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Rev. Martin Smyth (Belfast, South): The hon. Gentleman spoke about traditional research, and mentioned the fact that tributes were paid abroad to the research that was taking place in this country. May I press him and encourage him in his campaign to get more money into that research, bearing in mind the fact that at least £25 million will be needed in Northern Ireland alone--in an excellent department under Professor Johnston--and that that need is replicated all over the United Kingdom?
Dr. Clark: The hon. Gentleman is right. At the end of my few remarks I shall discuss the need for more money. We recognise in our report the excellent work that is being done in Belfast, and Northern Ireland in general. We took evidence from people from the Province, and one of our last witness sessions--one of our larger sessions--gave us the opportunity to hear people who were recovering from cancer, who had travelled from Northern Ireland to tell us about the excellence of the service there.
Not only was it right that the organisations that we visited abroad should pay tribute to cancer research in this country, but that we as a Committee paid tribute to the cancer professionals, the cancer charities and all those associated with cancer care in this country. We are grateful for the willing help that we have obtained in preparing our report--from the Committee's own advisers, from the 30 witnesses who came to see us and from the host of institutions that we visited, in Northern Ireland and elsewhere. We received 106 written submissions, all of which were carefully scrutinised, and all of which were very valuable in helping us to prepare our report.
I mentioned that we had one witness session at the end to which we invited 20 witnesses, some of whom came from Northern Ireland to tell us of their experience of cancer. We lifted that idea from what we saw when we visited the United States Congress, where we attended a session at which members of the public were invited to speak for no more than five minutes to present their views on an issue. We held a similar session in this Parliament, at which we heard 20 witnesses in two hours. Each person was allowed five minutes to express their point of view. They came along with some trepidation, never having given evidence to a Select Committee. We received them in as friendly a way as we could and listened to their points of view, which we have taken into account in our report.
I commend to other Select Committees the idea of holding a witness session that members of the public may apply to attend to give evidence. Twenty are selected and can present their individual, and sometimes lonely, point of view to a Select Committee of the House.
It was right to call our report "A Fresh Look". There have been changes to the way in which the services are delivered. A national cancer director has been appointed, and the two largest cancer research charities are now willing to work together.
What was it, then, that triggered our report? Many factors did so, some of which I have mentioned. Comparisons have been draw between the mortality and survival rates in this country and those in other parts of the world, especially north America and Europe. It is difficult to draw definitive comparisons, but we found that some of our mortality and survival rates were not as good as they could be compared with those in other countries in the developed western world, particularly in north America. Although the survival rates for cancers overall have steadily improved in this country, there has been little or no improvement in the survival rates for cancers of the lung or the prostate.
Our report is comprehensive, as is the Government response, dated November 2000. Many issues were highlighted and discussed in our report, and other members of the Select Committee present this afternoon will wish to raise many others. I shall, therefore, quickly confine myself to dealing with three topics in the report--epidemiological and public health research issues; Government funding, as I promised the hon. Member for Belfast, South (Rev. Martin Smyth); and the national cancer research institute.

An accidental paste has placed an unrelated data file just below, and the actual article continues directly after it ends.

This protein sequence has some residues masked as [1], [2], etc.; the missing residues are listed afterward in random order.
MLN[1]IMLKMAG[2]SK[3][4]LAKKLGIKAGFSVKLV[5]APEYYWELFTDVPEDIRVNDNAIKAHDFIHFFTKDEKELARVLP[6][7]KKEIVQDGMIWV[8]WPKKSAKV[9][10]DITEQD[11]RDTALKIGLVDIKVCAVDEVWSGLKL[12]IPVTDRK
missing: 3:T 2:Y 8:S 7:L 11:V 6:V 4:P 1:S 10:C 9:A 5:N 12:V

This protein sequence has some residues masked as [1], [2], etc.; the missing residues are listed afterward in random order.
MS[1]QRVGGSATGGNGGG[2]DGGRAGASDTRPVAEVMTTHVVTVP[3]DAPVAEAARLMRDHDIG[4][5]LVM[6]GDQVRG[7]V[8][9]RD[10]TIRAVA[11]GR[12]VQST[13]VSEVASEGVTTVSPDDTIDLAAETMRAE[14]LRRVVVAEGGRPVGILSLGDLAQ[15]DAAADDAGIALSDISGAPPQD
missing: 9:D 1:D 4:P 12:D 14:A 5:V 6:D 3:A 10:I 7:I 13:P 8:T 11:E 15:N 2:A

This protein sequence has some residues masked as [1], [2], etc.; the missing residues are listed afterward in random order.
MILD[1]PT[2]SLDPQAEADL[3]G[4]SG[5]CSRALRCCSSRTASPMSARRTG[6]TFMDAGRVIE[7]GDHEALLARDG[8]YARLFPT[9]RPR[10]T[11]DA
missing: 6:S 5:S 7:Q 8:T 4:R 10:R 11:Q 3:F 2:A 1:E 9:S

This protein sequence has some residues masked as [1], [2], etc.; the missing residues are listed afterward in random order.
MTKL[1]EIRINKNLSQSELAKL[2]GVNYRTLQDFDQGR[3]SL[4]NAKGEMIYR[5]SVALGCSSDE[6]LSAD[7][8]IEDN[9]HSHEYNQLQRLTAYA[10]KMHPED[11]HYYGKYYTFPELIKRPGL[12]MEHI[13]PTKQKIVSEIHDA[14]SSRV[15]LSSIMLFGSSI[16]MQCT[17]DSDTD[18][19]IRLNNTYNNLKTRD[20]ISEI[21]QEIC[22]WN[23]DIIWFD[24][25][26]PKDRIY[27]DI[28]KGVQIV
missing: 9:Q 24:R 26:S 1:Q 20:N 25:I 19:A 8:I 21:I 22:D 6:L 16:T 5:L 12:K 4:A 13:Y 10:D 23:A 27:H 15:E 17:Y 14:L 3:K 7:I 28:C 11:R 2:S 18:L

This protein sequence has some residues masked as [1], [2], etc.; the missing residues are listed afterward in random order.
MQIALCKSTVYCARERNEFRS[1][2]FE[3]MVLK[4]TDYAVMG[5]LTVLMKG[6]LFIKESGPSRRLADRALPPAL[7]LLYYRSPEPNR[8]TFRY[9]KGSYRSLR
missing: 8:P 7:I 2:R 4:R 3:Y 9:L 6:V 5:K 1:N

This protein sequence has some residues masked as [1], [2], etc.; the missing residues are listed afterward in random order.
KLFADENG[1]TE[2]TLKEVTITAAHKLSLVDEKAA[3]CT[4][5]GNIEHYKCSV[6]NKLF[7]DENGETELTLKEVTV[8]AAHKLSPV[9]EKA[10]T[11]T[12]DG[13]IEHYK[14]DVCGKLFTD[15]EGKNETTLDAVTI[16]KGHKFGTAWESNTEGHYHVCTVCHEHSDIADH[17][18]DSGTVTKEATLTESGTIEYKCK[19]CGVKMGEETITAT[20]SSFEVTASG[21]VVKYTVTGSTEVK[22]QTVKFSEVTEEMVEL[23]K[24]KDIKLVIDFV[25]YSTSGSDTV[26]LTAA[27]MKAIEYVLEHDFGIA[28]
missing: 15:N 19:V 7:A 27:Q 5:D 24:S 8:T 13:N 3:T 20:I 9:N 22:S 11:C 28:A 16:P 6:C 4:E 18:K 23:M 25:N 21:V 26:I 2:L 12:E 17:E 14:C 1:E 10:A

On epidemiology, cancer registration is an invaluable tool in the fight against cancer, yet the organisation of records is haphazard--probably because of historical accident, rather than by design--and needs to be improved if we are to get the most of our those records, which can be valuable in fighting cancer. If we are to fight cancer effectively, it is always helpful to know where, in which age group and in relation to which type of life style cancers occur. The Government are aware that data collection may be hindered by the Data Protection Act 1998.
In our report, we recommended:
On Government funding, in the United Kingdom, for every pound spent by the Government, £2 is spent by charities. However, in north America, for every pound spent by charities, £2 is spent by Government. In the United Kingdom, because of the public's generosity to cancer charities, it is possible that the Government have, to some extent, been let off the hook. That is no longer acceptable. The Government should view public giving not as an excuse to minimise their own contribution, but as showing the public's earnest determination to improve the situation. The Government should recognise the fact that the public want to improve the situation, and match--and preferably double--charitable giving.
In paragraph 102 and 103 on page 16 of their response, the Government give an encouraging reply. They say:
Nonetheless, the Government accepts the Committee's basic premise, and supports the case for increased investment in order to redress years of under-funding, to make the most of exciting new opportunities.
The day before the press conference on our report, the Government announced an extra £200 million for cancer research. I am sure that, in winding up the debate, the Minister will recap on all the initiatives that the Government have undertaken and all the new money that they plan to make available.
Finally, we proposed a national cancer research institute to co-ordinate cancer research in the United Kingdom and cancer research funding. On 27 September 2000 the Government responded positively with the announcement in the NHS cancer plan of their intention to come forward with definitive proposals for such a research institute, broadly along the lines that we had proposed. Page 20, paragraph 117 of the Government reply 117 sets that out. We are grateful to the Government for that response and look forward to seeing the benefits of implementing those proposals in due course.